In November, former City Council Member Joe Biernat’s resignation did not take many people by surprise. It had long been expected that he would step down and when a federal conviction on five felony counts was handed down... In November, former City Council Member Joe Biernat’s resignation did not take many people by surprise. It had long been expected that he would step down and when a federal conviction on five felony counts was handed down, a veritable flood of candidates poured forth, seeking to fill the vacated seat. That field has narrowed from 20 hopefuls to two contenders, DFLers, Olin Moore and Don Samuel, both of whom were welcomed to Lucille’s Kitchen on Jan. 6 in an open forum.
“I believe I [understand] the challenges many of the communities on both sides of the river face,” said Olin Moore, who has resided in North Minneapolis and Northeast Minneapolis for roughly the past decade. “My life has not always been easy. I was raised by a single parent. So, I understand...the challenges [of poverty] that many [Third Ward constituents] face. I had a strong mother [who made sure] I studied and got a good education.” He expressed gratitude as well for mentors who helped him and stated that, as a council member, he “would fight to make sure that everybody achieves those opportunities.” Moore added, “We’ve got to fight the issue of crime, but we’ve got to [do that] by addressing poverty and working on economic development along the corridors, working on revitalizing our upper river front and working on bringing people together and building bridges. That’s something I’ve been doing for the last nine years as a community volunteer and as an aid to Congressman [Martin] Sabo”.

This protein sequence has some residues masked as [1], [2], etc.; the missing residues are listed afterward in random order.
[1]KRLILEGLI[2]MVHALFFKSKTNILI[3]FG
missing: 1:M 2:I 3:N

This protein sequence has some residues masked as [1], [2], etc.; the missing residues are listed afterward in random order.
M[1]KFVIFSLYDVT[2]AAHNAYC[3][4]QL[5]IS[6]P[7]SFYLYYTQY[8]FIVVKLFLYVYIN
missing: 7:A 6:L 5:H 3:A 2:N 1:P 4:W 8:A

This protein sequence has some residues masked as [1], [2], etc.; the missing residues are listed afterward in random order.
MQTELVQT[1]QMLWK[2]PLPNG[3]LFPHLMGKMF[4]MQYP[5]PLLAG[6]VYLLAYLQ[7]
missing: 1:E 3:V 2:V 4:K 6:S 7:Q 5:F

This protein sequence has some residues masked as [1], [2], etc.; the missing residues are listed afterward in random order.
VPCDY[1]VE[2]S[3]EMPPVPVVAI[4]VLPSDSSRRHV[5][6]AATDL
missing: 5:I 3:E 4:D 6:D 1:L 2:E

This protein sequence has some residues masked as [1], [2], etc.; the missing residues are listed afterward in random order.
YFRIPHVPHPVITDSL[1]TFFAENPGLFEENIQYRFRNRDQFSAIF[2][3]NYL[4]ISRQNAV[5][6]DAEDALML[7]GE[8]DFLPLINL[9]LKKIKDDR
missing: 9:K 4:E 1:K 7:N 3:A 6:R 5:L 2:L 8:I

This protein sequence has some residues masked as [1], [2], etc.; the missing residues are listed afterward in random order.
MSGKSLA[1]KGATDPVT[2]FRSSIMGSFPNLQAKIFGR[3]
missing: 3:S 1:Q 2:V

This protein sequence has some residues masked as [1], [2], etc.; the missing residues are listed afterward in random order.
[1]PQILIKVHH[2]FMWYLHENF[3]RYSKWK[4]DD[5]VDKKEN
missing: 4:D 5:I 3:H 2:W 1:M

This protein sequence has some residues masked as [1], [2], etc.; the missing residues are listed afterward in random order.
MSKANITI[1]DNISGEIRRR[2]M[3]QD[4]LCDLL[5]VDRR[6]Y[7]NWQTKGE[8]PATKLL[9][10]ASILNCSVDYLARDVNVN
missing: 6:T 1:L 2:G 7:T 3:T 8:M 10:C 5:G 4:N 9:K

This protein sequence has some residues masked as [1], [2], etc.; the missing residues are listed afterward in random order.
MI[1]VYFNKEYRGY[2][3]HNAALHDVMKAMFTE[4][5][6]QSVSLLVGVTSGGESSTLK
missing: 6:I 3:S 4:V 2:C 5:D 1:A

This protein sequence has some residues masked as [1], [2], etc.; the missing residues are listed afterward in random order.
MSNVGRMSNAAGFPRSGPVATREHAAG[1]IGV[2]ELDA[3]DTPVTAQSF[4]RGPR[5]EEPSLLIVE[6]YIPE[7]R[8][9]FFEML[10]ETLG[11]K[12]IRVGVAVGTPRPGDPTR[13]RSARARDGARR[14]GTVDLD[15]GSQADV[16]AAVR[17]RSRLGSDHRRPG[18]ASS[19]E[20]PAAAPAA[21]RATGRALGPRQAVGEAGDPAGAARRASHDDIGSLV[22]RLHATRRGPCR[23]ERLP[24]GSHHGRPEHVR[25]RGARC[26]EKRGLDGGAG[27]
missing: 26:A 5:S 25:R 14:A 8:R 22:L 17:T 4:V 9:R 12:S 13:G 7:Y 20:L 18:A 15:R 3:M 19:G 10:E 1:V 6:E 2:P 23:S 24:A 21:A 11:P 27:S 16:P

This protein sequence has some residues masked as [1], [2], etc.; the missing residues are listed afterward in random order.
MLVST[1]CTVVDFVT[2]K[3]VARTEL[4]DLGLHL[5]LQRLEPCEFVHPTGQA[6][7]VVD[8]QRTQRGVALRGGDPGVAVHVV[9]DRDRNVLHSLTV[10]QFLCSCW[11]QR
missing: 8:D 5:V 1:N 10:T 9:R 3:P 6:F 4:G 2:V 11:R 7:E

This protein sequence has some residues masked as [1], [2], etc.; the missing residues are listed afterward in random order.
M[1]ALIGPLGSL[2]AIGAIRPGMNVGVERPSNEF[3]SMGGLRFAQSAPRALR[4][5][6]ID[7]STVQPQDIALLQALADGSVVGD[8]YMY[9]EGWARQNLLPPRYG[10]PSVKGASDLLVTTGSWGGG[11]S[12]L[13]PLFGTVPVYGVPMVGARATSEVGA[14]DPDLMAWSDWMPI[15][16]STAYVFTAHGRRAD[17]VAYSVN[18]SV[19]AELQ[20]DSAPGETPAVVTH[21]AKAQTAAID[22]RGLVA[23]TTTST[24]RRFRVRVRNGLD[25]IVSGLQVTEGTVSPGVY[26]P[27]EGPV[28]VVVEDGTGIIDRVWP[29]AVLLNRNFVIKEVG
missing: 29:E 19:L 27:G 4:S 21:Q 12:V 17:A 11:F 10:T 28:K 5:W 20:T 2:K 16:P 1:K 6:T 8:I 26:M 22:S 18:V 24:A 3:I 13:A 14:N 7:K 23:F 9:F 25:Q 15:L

A Jordan community resident of five years, Samuels presented himself as “the authentic community voice”. The former research-and-development executive at Hasbro Toys, now an entrepreneur and inventor of children’s toys, said that he moved to North Minneapolis “specifically to address brain-drain from African American and poor communities [in] the city.” He stated the belief that it’s imperative to “drain brains back in and throw our shoulders to the wheel of community activism.”
Samuels also cited that he and his wife have been block-club leaders and board members of the Jordan Community Council, adding, “I’ve been the spokesperson and one of the founding members of the Jordan Livability Committee [which has] attacked the issues of crime, poor housing and negligent landlords.” He asserted that because of his and his wife’s activism, “when the opening came for this seat, our neighbors prevailed on me to run for this position so that we can bring the concerns of our neighbors to the City Council.”